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I found this moderately funny Venn diagram.
Last Saturday, I did something that I rarely do: I took a nap. It’s probably been about a year since I did that, and I haven’t taken naps more frequently than that since college. I also did something else that I hadn’t done since September: I went to the movies. I used to do that almost every Sunday, but with the pandemic, that’s non longer common practice.
I think these two things are connected. I took a nap, felt revitalized, and figured I see a movie at a late hour. I bought a ticket to Old and almost immediately regretted it. I wanted to see The Green Knight first and didn’t realize it had been released. Fortunately, Old ended right about the the Green Knight‘s start time. With previews, I didn’t miss a thing.
The Green Knight dragged at times, but I’ve come to expect that from movies about legend and mythology. We sometimes say that a picture is worth a thousand words, and that’s certainly true of a movie. As a result, most myths can be told in 45-60 minutes on film. Filmmakers have two choices: borrow material from other myths and legends or fill in the story with creations of their own. I usually see the former, but in this case, it was the latter as far as I could tell. If they were borrowing from specific myths and legends, I didn’t recognize them. This is where it dragged, but for an apologist for such things, I still enjoyed it.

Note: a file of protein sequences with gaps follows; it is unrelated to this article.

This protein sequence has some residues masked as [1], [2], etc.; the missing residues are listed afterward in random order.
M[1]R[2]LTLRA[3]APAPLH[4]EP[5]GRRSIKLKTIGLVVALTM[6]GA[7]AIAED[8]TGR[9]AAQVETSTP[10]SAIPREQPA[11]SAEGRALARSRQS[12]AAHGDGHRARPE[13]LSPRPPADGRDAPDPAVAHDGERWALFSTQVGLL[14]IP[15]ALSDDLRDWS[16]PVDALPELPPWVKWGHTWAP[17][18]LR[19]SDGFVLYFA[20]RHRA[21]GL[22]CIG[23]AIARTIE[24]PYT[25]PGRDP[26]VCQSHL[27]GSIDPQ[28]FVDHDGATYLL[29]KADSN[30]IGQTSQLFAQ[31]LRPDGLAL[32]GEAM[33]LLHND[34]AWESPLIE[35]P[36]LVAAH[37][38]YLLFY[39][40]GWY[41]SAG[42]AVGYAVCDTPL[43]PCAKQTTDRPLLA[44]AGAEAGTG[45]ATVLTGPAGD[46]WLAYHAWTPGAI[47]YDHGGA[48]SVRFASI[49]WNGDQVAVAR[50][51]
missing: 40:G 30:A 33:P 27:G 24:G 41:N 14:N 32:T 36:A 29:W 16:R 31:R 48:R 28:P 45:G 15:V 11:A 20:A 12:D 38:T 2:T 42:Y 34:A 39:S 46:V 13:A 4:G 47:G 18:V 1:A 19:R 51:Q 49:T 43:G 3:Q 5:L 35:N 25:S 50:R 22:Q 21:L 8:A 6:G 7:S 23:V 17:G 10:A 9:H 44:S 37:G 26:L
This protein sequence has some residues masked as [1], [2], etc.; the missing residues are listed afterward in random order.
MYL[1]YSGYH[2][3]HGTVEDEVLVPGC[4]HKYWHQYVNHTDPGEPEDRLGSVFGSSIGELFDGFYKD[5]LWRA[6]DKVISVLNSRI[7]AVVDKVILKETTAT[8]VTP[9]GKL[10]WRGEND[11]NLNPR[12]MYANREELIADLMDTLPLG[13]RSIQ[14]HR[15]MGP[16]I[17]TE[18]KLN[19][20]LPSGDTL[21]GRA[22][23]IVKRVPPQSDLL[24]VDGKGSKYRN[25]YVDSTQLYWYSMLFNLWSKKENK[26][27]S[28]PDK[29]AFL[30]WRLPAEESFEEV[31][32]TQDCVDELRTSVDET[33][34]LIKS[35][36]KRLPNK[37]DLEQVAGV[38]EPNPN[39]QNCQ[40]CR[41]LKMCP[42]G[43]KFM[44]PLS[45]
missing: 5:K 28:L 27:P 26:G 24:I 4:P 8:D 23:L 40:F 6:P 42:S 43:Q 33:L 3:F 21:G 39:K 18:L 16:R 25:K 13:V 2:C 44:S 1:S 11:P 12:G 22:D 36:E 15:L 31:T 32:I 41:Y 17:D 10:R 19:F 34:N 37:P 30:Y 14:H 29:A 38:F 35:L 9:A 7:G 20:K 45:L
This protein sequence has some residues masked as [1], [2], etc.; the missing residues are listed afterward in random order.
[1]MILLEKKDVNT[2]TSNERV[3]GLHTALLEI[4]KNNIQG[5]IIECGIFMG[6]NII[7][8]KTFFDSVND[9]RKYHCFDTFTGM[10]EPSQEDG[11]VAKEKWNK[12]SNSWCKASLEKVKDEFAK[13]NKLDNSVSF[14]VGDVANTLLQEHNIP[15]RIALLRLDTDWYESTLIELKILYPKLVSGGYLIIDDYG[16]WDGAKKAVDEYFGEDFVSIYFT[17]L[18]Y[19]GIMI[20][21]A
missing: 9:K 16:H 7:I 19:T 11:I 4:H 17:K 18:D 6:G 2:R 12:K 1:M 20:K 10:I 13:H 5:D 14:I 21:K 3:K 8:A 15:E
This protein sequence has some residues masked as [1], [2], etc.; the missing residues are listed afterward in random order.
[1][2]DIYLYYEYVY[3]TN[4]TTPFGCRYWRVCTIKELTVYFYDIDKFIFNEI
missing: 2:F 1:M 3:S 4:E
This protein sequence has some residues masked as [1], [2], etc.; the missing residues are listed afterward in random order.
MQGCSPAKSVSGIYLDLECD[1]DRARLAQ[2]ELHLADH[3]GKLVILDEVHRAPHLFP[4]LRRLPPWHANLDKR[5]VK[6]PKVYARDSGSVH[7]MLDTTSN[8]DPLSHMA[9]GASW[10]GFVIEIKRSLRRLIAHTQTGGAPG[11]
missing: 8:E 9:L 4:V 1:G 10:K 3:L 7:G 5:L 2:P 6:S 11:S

This also means that it’s probably not the story you know beyond the broad strokes. Besides the original filler, the filmmaker took some liberties with the story, but this can hardly be considered inappropriate. From generation through generation, Arthurian legend is essentially a collection of fan fiction. It appears to have changed with almost every telling of a story. Who’s to say that the filmmaker is wrong for doing their own thing?
The cast was great, BTW.
I give it a B+, but remember that comes from an apologist. YMMV. Old was good too, but I like everything M. Night Shamalamadingdong does, even including the much-maligned The Village. So yeah, YMMV.
So, now that this is over with, let’s gear back up for my continuation of my 1st Edition Advanced Dungeons & Dragons revisit by asking why the hell haven’t I seen the Green Knight appear in any official D&D text after the original Deities and Demigods? Even in that source, there was very little provided by the description. What villain could provide a greater hook than one whose villainy is merely teaching you a valuable lesson? FYI, A24 created an RPG based on the movie, which they released about a year ago. Googling it provides several reviews of it from CBR.com, Polygon, and others.
I didn’t think there’d be a post-credit scene in a movie like The Green Knight, so I left too early. Oops.